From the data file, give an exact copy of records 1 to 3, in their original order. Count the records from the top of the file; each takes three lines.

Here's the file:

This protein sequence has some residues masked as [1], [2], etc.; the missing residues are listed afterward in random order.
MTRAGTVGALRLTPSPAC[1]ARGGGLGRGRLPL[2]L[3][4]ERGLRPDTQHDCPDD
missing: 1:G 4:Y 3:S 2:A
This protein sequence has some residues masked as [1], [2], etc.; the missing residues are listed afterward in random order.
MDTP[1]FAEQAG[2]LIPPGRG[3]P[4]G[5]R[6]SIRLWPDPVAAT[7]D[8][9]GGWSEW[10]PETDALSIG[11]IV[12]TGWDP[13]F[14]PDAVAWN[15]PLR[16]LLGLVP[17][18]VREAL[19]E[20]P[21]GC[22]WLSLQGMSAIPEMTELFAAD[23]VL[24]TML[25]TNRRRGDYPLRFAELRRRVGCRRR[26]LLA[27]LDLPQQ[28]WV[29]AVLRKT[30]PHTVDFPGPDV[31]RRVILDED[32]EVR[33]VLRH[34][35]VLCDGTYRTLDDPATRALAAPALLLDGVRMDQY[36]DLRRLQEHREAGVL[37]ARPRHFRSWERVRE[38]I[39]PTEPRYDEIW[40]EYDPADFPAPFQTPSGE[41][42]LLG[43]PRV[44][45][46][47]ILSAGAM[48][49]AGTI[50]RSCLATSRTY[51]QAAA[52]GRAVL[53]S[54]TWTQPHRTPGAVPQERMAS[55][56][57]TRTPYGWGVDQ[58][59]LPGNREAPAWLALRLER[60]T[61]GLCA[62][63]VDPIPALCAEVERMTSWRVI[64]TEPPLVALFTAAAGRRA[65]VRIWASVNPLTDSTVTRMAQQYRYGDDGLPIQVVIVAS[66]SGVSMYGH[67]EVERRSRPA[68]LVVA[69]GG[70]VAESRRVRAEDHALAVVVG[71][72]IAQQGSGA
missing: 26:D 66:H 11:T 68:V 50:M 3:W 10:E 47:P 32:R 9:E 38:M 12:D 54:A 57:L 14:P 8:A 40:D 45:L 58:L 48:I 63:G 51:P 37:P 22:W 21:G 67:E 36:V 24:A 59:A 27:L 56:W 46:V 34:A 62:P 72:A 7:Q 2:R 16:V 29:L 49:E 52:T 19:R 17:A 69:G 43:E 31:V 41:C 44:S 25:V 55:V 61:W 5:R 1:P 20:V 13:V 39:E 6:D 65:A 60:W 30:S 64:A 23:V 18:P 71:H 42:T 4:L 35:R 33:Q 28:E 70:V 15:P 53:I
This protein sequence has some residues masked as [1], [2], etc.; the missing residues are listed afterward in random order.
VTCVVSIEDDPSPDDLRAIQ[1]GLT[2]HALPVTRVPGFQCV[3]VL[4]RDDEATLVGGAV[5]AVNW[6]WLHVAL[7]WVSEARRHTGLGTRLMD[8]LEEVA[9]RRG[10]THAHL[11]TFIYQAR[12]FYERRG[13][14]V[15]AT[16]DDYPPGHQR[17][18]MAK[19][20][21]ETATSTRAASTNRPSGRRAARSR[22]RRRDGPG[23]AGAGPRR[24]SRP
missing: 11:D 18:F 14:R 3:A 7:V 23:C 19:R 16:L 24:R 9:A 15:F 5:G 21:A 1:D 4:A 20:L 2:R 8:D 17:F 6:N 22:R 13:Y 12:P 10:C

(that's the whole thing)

This protein sequence has some residues masked as [1], [2], etc.; the missing residues are listed afterward in random order.
MTRAGTVGALRLTPSPAC[1]ARGGGLGRGRLPL[2]L[3][4]ERGLRPDTQHDCPDD
missing: 1:G 4:Y 3:S 2:A
This protein sequence has some residues masked as [1], [2], etc.; the missing residues are listed afterward in random order.
MDTP[1]FAEQAG[2]LIPPGRG[3]P[4]G[5]R[6]SIRLWPDPVAAT[7]D[8][9]GGWSEW[10]PETDALSIG[11]IV[12]TGWDP[13]F[14]PDAVAWN[15]PLR[16]LLGLVP[17][18]VREAL[19]E[20]P[21]GC[22]WLSLQGMSAIPEMTELFAAD[23]VL[24]TML[25]TNRRRGDYPLRFAELRRRVGCRRR[26]LLA[27]LDLPQQ[28]WV[29]AVLRKT[30]PHTVDFPGPDV[31]RRVILDED[32]EVR[33]VLRH[34][35]VLCDGTYRTLDDPATRALAAPALLLDGVRMDQY[36]DLRRLQEHREAGVL[37]ARPRHFRSWERVRE[38]I[39]PTEPRYDEIW[40]EYDPADFPAPFQTPSGE[41][42]LLG[43]PRV[44][45][46][47]ILSAGAM[48][49]AGTI[50]RSCLATSRTY[51]QAAA[52]GRAVL[53]S[54]TWTQPHRTPGAVPQERMAS[55][56][57]TRTPYGWGVDQ[58][59]LPGNREAPAWLALRLER[60]T[61]GLCA[62][63]VDPIPALCAEVERMTSWRVI[64]TEPPLVALFTAAAGRRA[65]VRIWASVNPLTDSTVTRMAQQYRYGDDGLPIQVVIVAS[66]SGVSMYGH[67]EVERRSRPA[68]LVVA[69]GG[70]VAESRRVRAEDHALAVVVG[71][72]IAQQGSGA
missing: 26:D 66:H 11:T 68:V 50:M 3:W 10:E 47:P 32:R 9:E 38:M 12:D 54:A 57:L 14:P 8:A 40:D 45:L 58:L 48:I 63:G 51:P 37:P 22:W 21:G 67:E 36:V 24:A 59:A 27:L 56:W 46:V 34:A 62:P 72:A 7:Q 2:R 16:V 29:L 49:E 52:T 19:R 17:A 69:G 43:E 31:V 41:C 44:S 25:V 55:V 61:W 5:R 1:P 20:V 13:V 39:E 6:D 65:A 60:W 30:S 64:A 23:V 18:P 71:H 42:T 4:L 35:R 33:Q 28:E 70:V 15:P 53:I
This protein sequence has some residues masked as [1], [2], etc.; the missing residues are listed afterward in random order.
VTCVVSIEDDPSPDDLRAIQ[1]GLT[2]HALPVTRVPGFQCV[3]VL[4]RDDEATLVGGAV[5]AVNW[6]WLHVAL[7]WVSEARRHTGLGTRLMD[8]LEEVA[9]RRG[10]THAHL[11]TFIYQAR[12]FYERRG[13][14]V[15]AT[16]DDYPPGHQR[17][18]MAK[19][20][21]ETATSTRAASTNRPSGRRAARSR[22]RRRDGPG[23]AGAGPRR[24]SRP
missing: 11:D 18:F 14:R 3:A 7:V 23:C 19:R 16:L 24:R 9:A 15:F 5:G 21:A 1:D 4:A 20:L 2:R 8:D 17:F 6:N 22:R 13:Y 12:P 10:C